Tuesday, September 16, 2008

TVD's Daily Wax

Hasidic hip hop is a fascinating musical oddity, deriving from a peculiar conflation of location and circumstances. Several of these musicians have roots in Crown Heights, a crowded Brooklyn neighborhood which is a pressure-cooker of racial tension. Rebelling against the strict musical conventions of the Orthodox Jewish lifestyle, these musicians began creating music which borrowed heavily from the predominately African-American population around them. They incorporated elements of hip hop, rap, reggae, electronica, and jam band rock into their religious liturgy. Thus was born the amusingly incongruous image of bearded Hasidic Jews in traditional garb, beatboxing and busting out mesmerizing rhymes in English, Yiddish, Hebrew, and Aramaic. These artists have completely subverted the prevailing mentality of hip hop culture. Instead of singing about babes and bling, their lyrics are all about mysticism and spirituality. If there’s any allusion to romance, it’s only in the context of a love song addressed to God. Matisyahu, the principal avatar of the genre, started out as a curiosity on college radio. Since then he has achieved considerable mainstream success, including airtime on MTV and a modeling contract with Kenneth Cole. Now there's a new generation of singers hot on the heels of his success, the best of which is freestyling phenomenon Y-Love. While their brazen disregard for convention may outrage musical purists, Hasidic hip hop artists deserve praise for finding an utterly original source of inspiration in the antiquated melodies of Hasidic tradition and making them relevant to a wider audience.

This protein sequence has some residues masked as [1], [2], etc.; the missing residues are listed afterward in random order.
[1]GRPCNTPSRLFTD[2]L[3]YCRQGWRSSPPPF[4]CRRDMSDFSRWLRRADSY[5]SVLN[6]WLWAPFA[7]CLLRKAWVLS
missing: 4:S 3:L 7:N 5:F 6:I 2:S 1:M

Matisyahu - Chop ‘Em Down (Mp3)
Y-Love - Check The Technique (Mp3)
JewDa Maccabi - Iron Like A Lion (Mp3)
Nosson Zand - Fresh (My People Stay) (Mp3)
Ta-Shma - Shine (Mp3)

6 comments:

Prof. Joni said...

thanks for posting these -- knew about Matisyahu, but the others are an eye-opener. Slight variation on the genre -- Hip Hop Hoodios -- Latin Jewish rap. However, in the vein of other rap, babes and bombast, plus inside Jewish jokes.

Urban Gypsy said...

Another variation on the genre... "Socalled": Yiddish hip hop, but not Hasidic... he's amazing, totally worth a look!

Rochelle said...

Cool post. It's interesting to note that while the Crown Heights Jewish community is surrounded by the cultures you speak of - hip hop, reggae, and others - many of the artists cropping up don't actually come from the Crown Heights community.
Matisyahu, for example, was raised in White Plains, NY - a far cry from the Crown Heights 'hood. He only lived there for about two years before he started becoming famous. His reggae roots comes from before he even thought of Crown Heights, when he went on tour with reggae stars, dropping out of school and following them around the country.
It's quite amazing to see the way Jewish people take the cultures they live in throughout history and infuse those cultures with holiness and spirituality.

Urban Gypsy said...

It is true that Matisyahu grew up in White Plains, but he lived in Crown Heights for more than five years. I believe that his time there coincided with the beginning of his singing career and served as an artistic catalyst.

He followed Phish on tour around the country. It's true that in the case of Matisyahu his reggae/rock roots came first, but he wouldn't have had the Hasidic musical influence if it wasn't for his time in the Crown Heights community.

Rochelle said...

Couldn't agree with you more. His career took off when he brought the Hasidic perspective into his music and he expressed himself that way. Of course the Hasidic stuff he learned in Crown Heights. But he didn't learn reggae from the Carribean-Americans in the 'hood.

Rochelle said...

Regardless, it's good stuff!